Regulation by Exemption: The Changing Definition of an Accredited Investor
Roberta S. Karmel
Brooklyn Law School
Rutgers Law Journal, Forthcoming
Brooklyn Law School, Legal Studies Paper No. 102
The Securities and Exchange Commission ("SEC") has preserved its jurisdictional grip and ideological purity with respect to the regulation of initial public offerings and the regulation of mutual funds by creating huge exemptions from its regulatory scheme. While these exemptions have been in response to push backs against a rigid and complex framework for the registration of public offerings and the governance of mutual funds, it has led to anomalies in the capital markets, arguably not in the interests of the retail investors the SEC endeavors to protect. The SEC exemptions have been achieved through the use of the "accredited investor" concept, injected into the Securities Act of 1933 ("Securities Act") in 1980.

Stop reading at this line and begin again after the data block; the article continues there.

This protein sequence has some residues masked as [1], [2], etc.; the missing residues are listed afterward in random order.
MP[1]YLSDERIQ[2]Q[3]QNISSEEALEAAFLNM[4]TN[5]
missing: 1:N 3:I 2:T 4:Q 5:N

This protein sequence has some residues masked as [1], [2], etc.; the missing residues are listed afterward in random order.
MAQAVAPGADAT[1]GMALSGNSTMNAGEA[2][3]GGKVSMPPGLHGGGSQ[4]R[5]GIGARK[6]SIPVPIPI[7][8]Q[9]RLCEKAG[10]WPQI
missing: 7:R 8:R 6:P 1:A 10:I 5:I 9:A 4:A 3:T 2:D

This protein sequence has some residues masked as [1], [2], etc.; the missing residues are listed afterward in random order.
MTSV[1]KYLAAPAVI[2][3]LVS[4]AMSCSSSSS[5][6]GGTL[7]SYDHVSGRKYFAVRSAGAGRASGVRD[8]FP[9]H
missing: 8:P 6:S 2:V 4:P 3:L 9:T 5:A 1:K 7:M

The problem with regulating by exemption is that it does not incentivize the SEC to adjust regulations that discourage capital market participants from entering a regulated system. Instead of reforming the registration provisions of the Securities Act to make such registration more user friendly and less likely to result in after-the-fact lawsuits, the SEC fashioned private placement exemptions that have created a huge market for unregistered offerings. Instead of trying to reform the Investment Company Act and the Advisers Act to accommodate hedge funds and private equity funds, the SEC exempted them for many years, and then, becoming worried that a large part of the capital market had moved beyond its jurisdiction, unsuccessfully tried to recapture jurisdiction over these investment pools.
Number of Pages in PDF File: 28
Keywords: exemptions, initial public offerings, IPO, mutual funds, SEC
Date posted: April 3, 2008